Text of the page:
Movie review: Hunter killer

October 31, 2018

GERARD Butler has rescued the U.S. president before in “Olympus Has Fallen” (2013) and “London Has Fallen” (2015). He now gets the chance to save the Russian president (a moderate and not someone like real life Russian Pres. Putin), who is kidnapped by a rogue general who aims to make it appear like it’s America who did it, to start a world war in “Hunter Killer”, a modern day Cold War thriller based on the novel, “Firing Point”, by George Wallace and Don Keith.

It becomes the responsibility of Butler as Commander Joe Glass to attempt a risky rescue mission with his Hunter Killer class submarine, the USS Arkansas, from which the movie got its title. He must then assemble an elite group U.S. Navy Seals to start the rescue operation in the Arctic Ocean no less.

If the material looks familiar, it’s because it echoes similar submarine-military thrillers like “The Hunt for Red October” and “Crimson Tide”. The big difference here is that the current U.S. president happens to be a woman, so you know it must be happening in an alternate universe. It turns out that the Russian submarine is a victim of sabotage, with a fanatical defense minister (Mikhail Gorevoy) taking the Russian President Zakarin (Alexander Dyachenko) as prisoner and threatening to unleash a series of attacks against America.

Back in the U.S., the trigger-happy Chairman of the Joint Chiefs of Staff Charles Donnegan (Gary Oldman in his first major role after winning the Oscar for “Darkest Hour”) advises the U.S. president (Caroline Goodall, who looks like Hillary) to use military force right away. But Rear Admiral John Fisk (rapper Common), disagrees and urges them to ask the help of Butler to save the Russian prez.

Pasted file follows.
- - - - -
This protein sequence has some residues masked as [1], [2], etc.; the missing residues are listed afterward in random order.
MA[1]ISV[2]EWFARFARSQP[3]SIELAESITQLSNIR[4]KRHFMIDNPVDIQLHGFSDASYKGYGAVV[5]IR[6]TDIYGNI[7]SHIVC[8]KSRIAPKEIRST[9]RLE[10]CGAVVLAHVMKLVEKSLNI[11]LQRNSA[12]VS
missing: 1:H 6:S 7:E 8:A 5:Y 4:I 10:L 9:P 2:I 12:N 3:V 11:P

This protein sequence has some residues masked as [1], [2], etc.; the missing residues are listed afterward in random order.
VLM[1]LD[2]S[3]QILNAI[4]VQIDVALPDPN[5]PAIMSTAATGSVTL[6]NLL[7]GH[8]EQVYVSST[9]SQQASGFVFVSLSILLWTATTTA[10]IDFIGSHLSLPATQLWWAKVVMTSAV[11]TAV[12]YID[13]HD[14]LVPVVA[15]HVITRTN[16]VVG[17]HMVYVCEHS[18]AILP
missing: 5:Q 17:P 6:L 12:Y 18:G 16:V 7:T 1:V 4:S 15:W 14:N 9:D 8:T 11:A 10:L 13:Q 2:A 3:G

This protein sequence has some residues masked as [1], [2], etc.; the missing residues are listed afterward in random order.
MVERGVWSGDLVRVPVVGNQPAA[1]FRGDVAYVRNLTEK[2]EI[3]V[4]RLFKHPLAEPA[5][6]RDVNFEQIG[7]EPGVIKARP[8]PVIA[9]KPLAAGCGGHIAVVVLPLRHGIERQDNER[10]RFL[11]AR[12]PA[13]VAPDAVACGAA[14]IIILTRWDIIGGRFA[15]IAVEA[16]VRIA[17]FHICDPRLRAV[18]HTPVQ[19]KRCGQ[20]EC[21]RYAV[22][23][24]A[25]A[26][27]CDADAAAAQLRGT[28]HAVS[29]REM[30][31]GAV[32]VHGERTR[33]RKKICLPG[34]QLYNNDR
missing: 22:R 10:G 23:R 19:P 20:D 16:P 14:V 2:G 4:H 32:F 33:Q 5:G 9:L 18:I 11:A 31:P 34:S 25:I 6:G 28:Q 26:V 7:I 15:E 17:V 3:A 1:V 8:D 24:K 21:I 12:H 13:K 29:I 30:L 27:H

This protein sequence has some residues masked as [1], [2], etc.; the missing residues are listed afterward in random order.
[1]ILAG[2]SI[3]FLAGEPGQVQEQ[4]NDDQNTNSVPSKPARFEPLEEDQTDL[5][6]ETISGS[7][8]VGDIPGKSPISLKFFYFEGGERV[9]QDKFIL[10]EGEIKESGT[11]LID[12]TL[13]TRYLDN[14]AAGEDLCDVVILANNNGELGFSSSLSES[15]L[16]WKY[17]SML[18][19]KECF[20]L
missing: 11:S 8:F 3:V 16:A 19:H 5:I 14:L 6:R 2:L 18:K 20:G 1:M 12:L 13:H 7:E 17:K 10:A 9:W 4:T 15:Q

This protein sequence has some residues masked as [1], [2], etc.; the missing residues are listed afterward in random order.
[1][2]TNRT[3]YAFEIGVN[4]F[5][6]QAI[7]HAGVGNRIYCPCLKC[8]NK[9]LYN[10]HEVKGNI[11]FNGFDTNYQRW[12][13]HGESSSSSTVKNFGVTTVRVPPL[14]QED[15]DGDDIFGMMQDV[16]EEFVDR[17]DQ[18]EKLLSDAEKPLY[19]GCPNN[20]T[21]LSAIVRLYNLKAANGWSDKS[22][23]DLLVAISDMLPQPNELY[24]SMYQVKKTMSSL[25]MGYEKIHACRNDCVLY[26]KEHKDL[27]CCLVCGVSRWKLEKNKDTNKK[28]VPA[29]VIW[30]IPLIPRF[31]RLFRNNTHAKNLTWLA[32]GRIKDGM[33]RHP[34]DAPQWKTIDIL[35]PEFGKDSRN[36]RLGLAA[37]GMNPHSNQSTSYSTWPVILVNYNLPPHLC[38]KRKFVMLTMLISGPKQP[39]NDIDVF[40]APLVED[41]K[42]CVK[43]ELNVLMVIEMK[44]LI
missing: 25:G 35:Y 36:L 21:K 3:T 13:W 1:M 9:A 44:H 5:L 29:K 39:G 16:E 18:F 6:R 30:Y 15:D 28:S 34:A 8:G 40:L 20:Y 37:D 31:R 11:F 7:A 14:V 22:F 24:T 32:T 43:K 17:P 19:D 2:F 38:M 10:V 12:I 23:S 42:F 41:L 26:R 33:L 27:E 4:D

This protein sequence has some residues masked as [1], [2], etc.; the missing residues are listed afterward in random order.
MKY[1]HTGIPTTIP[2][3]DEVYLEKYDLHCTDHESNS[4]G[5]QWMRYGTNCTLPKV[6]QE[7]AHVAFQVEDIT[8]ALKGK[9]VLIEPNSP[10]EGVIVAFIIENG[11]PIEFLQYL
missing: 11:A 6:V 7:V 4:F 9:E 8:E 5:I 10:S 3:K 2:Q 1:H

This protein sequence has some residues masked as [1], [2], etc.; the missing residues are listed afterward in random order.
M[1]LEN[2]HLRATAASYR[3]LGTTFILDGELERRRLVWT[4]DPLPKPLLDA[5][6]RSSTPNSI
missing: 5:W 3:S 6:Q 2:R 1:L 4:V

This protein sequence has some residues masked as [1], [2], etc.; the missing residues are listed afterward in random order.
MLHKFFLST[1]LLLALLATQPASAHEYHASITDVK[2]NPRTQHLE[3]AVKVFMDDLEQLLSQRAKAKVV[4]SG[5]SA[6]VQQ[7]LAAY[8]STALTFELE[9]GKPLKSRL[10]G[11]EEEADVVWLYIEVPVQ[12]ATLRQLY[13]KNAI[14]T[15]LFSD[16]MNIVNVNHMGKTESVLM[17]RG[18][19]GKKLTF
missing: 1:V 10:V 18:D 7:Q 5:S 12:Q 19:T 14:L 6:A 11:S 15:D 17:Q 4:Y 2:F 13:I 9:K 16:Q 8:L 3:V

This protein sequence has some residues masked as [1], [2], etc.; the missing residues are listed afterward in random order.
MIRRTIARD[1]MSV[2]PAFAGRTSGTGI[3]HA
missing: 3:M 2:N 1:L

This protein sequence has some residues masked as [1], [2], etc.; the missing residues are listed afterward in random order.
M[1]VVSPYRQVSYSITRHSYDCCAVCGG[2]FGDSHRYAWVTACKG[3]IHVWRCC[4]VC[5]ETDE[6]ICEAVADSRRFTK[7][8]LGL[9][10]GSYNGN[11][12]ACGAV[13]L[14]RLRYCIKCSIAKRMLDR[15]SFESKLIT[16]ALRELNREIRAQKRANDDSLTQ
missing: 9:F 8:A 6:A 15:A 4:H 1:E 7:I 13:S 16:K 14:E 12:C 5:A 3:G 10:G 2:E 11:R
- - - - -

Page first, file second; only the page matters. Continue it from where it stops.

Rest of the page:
He is supported in this regard by a National Security operative (Linda Cardellini). Assisting Butler is a group of Black Op commandos led by Bill Beaman (Brit actor Toby Stephens, the son of Maggie Smith) and a rescued and war-weary Russian submarine commander, Andropov (Michael Nyqvist, the Swedish actor who starred in the original “Girl with the Dragon Tattoo” and died of lung cancer, this is his last movie), who shares mutual respect with Butler.

The action flits between the action on the surface in the American war room in Washington D.C., the guerrilla warfare on land (with Stephens convincing as a Special Forces badass), and the undersea happenings in the Hunter Killer submarine. Director Donovan Marsh (“Spud”) succeeds in creating an impressively realistic submarine environs. The action scenes, including the underwater ones, are efficiently executed. The tension manages to escalate through the high stakes, making the movie a fairly believable depiction of a potentially calamitous international incident that forces various agencies to work together in a race against time to save the day, and the world.  

Those who are used to seeing Butler portray gung ho, macho action heroes (just like in his last film, “Den of Thieves”) will be surprised that he’s very toned down here as a lone wolf who lets Stephens and his squad do all the over-the-top physical action stuff. But he does his job well as the no-nonsense submarine leader who has to defy all impossible obstacles and even his superiors in his efforts to save the kidnapped Russian prez.  All in all, it’s a solid and suspenseful cloak-and-dagger thriller that will please fans of the action genre.